News Article

To Bee or Not to Bee?

That Was The Question when National Bee Cancelled

Bab el Mandeb, a strait between Africa and the Arabian Peninsula, connects the Gulf of Aden to what sea?

The answer, of course, is the Red Sea. And that was the correct response that seventh-grader Luke Puls gave to become a repeat champion at the OCS Geo Bee. Last year, Puls claimed the title for the first time.

Coming in second was sixth-grader Clayton Gura and in third place was eighth-grader Eleanor Borchard, who has placed in the top three in the last three years.

The National Geographic Society had originally planned on holding its annual national competition this year virtually. However there was not enough interest from schools nationwide so they cancelled the GeoBee.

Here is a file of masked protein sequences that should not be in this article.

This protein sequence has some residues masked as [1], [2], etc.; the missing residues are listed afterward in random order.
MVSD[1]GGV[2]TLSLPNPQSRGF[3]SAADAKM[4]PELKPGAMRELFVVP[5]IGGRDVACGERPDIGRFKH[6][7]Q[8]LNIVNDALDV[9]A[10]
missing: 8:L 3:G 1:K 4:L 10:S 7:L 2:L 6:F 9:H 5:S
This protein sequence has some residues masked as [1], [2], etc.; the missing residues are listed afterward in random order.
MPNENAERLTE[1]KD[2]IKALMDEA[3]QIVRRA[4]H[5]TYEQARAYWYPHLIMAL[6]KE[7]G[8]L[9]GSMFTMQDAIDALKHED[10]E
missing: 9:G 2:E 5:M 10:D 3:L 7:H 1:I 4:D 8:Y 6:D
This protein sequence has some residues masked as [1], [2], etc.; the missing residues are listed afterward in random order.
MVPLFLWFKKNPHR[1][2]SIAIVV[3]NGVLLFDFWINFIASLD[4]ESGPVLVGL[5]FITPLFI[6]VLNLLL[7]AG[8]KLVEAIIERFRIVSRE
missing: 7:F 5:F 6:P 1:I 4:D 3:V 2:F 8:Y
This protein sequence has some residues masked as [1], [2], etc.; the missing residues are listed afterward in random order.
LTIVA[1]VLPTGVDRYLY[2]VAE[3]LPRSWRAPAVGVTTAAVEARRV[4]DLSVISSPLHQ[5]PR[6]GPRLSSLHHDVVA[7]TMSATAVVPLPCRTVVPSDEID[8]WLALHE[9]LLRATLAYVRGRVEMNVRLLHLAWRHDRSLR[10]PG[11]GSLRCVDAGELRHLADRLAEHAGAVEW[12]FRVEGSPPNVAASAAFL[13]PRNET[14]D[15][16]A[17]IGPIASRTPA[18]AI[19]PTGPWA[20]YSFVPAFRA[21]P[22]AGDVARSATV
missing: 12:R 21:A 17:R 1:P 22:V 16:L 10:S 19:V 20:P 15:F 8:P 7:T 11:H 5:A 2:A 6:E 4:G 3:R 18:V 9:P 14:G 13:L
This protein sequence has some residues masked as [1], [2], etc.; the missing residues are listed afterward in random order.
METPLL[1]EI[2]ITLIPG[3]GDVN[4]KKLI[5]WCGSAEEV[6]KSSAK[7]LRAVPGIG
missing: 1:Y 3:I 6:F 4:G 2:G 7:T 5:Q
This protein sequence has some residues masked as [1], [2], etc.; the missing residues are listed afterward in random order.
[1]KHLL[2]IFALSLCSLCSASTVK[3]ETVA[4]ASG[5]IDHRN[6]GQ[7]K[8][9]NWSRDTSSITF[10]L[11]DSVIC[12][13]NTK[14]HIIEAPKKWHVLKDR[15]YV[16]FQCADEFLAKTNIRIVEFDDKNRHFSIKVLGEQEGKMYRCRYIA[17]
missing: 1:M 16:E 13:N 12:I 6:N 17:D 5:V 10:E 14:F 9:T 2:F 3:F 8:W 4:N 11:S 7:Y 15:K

But that did not stop Middle School Librarian Amber Nungester.  Faced with the question of "to bee or not to bee?" she decided Oaks Christian would hold their own event!

This was especially important for the eighth-graders who had participated in the GeoBee every year since sixth-grade.

"During the pandemic, our students have had so many things taken away or put postponed, and the GeoBee was just another casualty in a world turned upside down. Every day I would walk past our GeoBee winner’s plaque in the library wall, and my heart would break at the thought of a gap in our list of winners," Nungester shared.
 

Middle School Principal Garett Freeman green-lighted a safe and socially distanced event. The first round would was virtual to accomodate half of the normal number of finalists due to indoor capacity restrictions.

The event was moderated by OCS Chief Operating Officer Mike Parkinson, assisted by Freeman.

 "I am thrilled at the perseverance our students showed by studying for the GeoBee in their own free time, and allowing for such an exciting final round, Nungester said.